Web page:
I was supposed to stalk Susanne for one week prior to the actual abduction.  I would thus have that single week to enact any plan I devised.  My biggest obstacle would be avoiding all of the surveillance.  I needed time alone with Susanne.

     So, after three days of stalking, I suggested a few changes to the surveillance patrols.  I advised them of certain areas I wished covered based on my preliminary findings.  This was not an unusual request so it was granted.

     There would now be a couple gaps in the surveillance, gaps that could be exploited.

 

     On the fifth day, I chose to act, to confront Susanne.  To learn some answers and to warn her.  And possibly to make plans to help her vanish.

     I used the surveillance gaps to approach Susanne’s house undetected by my employer’s team.  I then bypassed Susanne’s own security and entered her home.  She should be alone at this time.

     As I crept through the house, I finally located her in her library, reading a book on Hannibal.  The Carthaginian general, not the cannibal. 

 

     She was startled by my sudden appearance, readied to scream and then stopped when she recognized me. 

     I was unsure of how she would react when she recognized me.  I was not prepared for her rushing over toward me and embracing me tightly.  I felt the warmth of her body through her thin silk kimono.  She clung to me fiercely, near silent sobs just audible. 

     I felt so dirty that I did not want her touching me but I also could not force her away.  I then asked her to quickly tell me what happened so many years ago.

 

     She continued to hold me and in between sobs, told me her story.  She had been abducted by the two men, repeatedly raped and beaten.  There had been another woman there as well, one who looked similar to Susanne.  She too had been kidnapped.

     But this other woman was a hitchhiker, a transient.  No one even knew she was missing. 

     The two women were kept bound and naked.  A week after Susanne was kidnapped, the hitchhiker found a way to escape from her bonds.  She then donned Susanne’s dress and took her personal items and prepared to flee.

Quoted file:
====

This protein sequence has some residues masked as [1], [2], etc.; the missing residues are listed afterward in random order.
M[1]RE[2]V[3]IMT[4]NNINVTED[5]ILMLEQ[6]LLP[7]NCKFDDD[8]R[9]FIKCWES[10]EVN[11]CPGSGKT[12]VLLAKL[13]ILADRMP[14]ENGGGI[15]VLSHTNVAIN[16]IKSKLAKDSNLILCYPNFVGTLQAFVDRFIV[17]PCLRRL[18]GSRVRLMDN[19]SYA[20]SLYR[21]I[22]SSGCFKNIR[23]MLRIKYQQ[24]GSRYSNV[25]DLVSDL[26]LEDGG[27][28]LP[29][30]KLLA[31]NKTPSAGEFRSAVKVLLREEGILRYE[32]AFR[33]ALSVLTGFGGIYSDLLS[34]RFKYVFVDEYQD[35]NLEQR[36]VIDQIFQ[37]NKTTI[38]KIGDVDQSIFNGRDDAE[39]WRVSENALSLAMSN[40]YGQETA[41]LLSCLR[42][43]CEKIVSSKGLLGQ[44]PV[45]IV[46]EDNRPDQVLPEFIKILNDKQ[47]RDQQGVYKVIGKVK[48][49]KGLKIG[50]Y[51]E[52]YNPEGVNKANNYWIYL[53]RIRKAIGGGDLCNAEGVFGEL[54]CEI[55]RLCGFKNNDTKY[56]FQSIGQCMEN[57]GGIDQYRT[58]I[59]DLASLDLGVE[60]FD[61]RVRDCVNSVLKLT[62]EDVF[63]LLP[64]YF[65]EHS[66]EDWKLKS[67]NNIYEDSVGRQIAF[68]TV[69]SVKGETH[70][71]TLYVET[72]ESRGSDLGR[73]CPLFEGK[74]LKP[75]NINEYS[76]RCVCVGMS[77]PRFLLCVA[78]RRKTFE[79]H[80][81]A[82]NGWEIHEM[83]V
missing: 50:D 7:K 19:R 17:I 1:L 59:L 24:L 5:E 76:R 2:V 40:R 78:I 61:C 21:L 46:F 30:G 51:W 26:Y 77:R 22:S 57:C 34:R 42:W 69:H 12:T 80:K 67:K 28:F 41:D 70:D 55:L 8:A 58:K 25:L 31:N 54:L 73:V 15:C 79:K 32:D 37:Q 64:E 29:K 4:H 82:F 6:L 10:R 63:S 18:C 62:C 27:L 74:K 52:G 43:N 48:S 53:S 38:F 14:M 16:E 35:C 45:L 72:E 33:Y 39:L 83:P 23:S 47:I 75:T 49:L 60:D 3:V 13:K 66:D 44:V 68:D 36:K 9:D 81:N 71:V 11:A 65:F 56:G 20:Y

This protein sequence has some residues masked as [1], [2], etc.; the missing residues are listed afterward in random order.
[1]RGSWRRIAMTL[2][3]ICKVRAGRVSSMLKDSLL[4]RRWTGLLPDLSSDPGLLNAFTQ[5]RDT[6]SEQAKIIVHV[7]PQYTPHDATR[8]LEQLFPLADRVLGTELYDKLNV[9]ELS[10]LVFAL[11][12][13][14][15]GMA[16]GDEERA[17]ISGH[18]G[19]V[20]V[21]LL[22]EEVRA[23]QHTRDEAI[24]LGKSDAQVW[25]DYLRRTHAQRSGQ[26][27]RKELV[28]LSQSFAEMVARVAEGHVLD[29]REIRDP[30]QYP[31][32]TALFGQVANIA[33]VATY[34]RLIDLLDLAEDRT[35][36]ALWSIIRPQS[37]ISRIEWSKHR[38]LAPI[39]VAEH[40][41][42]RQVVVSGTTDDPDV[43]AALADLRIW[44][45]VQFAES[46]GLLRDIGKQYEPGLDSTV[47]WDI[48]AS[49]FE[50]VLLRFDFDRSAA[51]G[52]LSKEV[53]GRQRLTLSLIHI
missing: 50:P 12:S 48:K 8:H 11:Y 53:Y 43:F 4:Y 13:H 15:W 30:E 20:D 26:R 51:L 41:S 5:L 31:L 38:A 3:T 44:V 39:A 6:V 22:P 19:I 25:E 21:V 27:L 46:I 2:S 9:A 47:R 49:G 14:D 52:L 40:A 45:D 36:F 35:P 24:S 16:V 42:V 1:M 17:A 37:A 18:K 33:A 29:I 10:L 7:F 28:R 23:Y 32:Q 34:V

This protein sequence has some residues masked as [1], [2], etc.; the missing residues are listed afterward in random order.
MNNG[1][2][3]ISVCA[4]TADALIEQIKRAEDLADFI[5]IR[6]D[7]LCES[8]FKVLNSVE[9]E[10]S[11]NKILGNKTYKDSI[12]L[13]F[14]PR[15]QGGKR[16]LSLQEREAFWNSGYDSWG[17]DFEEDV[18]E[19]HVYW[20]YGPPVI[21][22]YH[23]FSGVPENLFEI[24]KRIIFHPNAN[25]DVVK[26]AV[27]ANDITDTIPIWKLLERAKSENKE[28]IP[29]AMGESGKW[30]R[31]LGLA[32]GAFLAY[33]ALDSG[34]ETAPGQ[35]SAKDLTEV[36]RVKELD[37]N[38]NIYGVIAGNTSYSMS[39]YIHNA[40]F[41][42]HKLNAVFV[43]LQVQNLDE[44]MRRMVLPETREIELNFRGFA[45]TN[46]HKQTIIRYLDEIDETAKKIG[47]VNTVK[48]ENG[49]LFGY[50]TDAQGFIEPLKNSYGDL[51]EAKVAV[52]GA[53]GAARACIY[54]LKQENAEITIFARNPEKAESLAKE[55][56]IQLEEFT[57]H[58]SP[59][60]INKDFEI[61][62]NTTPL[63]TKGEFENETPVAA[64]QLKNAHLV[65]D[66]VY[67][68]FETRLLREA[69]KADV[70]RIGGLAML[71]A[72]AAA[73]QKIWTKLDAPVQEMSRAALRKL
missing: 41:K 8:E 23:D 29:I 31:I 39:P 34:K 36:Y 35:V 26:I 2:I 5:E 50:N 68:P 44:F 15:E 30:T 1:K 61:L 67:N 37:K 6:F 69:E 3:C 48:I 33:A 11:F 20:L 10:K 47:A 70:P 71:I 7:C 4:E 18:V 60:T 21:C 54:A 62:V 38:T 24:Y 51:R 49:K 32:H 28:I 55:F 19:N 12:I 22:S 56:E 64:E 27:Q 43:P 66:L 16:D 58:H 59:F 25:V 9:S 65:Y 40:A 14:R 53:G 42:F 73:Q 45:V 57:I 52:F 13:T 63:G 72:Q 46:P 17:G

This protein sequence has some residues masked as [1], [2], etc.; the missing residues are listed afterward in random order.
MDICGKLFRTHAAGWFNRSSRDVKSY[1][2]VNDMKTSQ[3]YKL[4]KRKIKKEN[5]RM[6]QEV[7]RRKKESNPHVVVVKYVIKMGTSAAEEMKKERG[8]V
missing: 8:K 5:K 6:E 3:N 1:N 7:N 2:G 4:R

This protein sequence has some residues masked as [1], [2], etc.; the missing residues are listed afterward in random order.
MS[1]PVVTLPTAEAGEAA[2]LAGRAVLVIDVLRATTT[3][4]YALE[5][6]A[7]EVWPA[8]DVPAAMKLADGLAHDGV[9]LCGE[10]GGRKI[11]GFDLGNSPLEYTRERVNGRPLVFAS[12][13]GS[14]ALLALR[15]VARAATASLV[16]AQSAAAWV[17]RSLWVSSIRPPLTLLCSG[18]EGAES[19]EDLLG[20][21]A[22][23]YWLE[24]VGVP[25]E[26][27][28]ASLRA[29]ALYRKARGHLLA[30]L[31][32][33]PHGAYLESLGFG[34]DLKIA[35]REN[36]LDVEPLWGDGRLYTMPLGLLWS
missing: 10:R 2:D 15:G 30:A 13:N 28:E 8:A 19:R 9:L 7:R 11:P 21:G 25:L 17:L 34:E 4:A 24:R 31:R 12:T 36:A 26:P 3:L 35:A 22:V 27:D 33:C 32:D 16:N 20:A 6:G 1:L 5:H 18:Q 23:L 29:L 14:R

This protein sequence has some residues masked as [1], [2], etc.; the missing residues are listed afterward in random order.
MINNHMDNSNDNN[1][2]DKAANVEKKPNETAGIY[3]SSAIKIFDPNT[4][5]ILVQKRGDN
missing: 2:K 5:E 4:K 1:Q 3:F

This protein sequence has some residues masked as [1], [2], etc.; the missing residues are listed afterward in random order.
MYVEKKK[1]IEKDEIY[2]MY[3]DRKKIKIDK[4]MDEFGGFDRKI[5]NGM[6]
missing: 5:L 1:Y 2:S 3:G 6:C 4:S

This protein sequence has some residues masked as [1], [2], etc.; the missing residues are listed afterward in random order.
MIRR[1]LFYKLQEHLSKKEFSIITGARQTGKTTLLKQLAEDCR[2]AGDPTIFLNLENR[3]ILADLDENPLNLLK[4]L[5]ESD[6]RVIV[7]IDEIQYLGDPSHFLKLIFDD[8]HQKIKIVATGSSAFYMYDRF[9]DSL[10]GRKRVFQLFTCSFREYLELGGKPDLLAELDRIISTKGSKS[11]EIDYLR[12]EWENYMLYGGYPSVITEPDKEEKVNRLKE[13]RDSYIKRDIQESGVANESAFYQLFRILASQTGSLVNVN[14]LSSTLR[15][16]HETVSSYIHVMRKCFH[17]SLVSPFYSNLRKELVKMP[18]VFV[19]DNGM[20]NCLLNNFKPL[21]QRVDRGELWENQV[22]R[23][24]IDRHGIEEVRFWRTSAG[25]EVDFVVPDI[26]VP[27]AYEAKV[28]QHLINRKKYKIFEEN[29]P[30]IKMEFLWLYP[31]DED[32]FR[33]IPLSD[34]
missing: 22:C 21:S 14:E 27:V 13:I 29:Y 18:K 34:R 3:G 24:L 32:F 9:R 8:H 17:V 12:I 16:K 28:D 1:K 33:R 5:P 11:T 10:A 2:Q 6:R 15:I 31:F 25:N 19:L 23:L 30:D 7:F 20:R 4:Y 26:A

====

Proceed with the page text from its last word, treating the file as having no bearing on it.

Just before she left, she loosened Susanne’s bonds just enough so that she could escape as well, though it would still take her some time to finishing undoing her bonds. 

    

     Susanne did flee, about five minutes later, clad in only a dirty men’s shirt.  Only seconds later, the two men returned to their cabin, just missing Susanne.

     The kidnappers must have went in pursuit of their escaped victims and caught up with the hitchhiker.  They chose to kill her, trying to burn the body to eliminate the evidence. 

     They were killed by the police officer before they could say anything.  Based on finding Susanne’s identification, the police simply assumed the burnt corpse was her.  The case was considered closed. 

 

     Susanne ran and ran through the woods only to stumble upon some other derelicts.  They captured her and then abused her as well.  She endured their abuse for several months before finding a way to escape.

     At that point, her mental state was very fragile.  She hid in the woods, a frightened animal.  She remained there for a few more months, scavenging for food. 

     The shock and trauma had numbed her.  She became nearly feral.   

 

     Eventually, she traveled on a few trains with some hoboes, relocating away from those terrible memories.  She then began to integrate herself back into society, willing to do whatever it took to survive. 

     She had forgotten much of her past, as I had.  It was much easier to forget than to deal with a series of traumatic experiences.

     She eventually got a job as a waitress.  It paid her just enough to afford a tiny apartment and some basic essentials.  

 

     One day, one of her customers asked her to dinner.  That was a common occurrence and she had always refused such requests before.

     But this time she did not.  He was a handsome man, a confident man who seemed well off. 

     They began dating and three years ago she married him, using a fraudulent driver’s license.  She had become Erika.  And she would not look to the past.  She always remained forward looking, away from all her pain.  Her new husband accepted it.

 

     She still had occasional nightmares of abduction though and that is why there was so much security.  Her husband, Nathaniel Abbott III, was a wealthy stockbroker and gave her anything she desired. 

     She had not thought of me in almost thirteen years.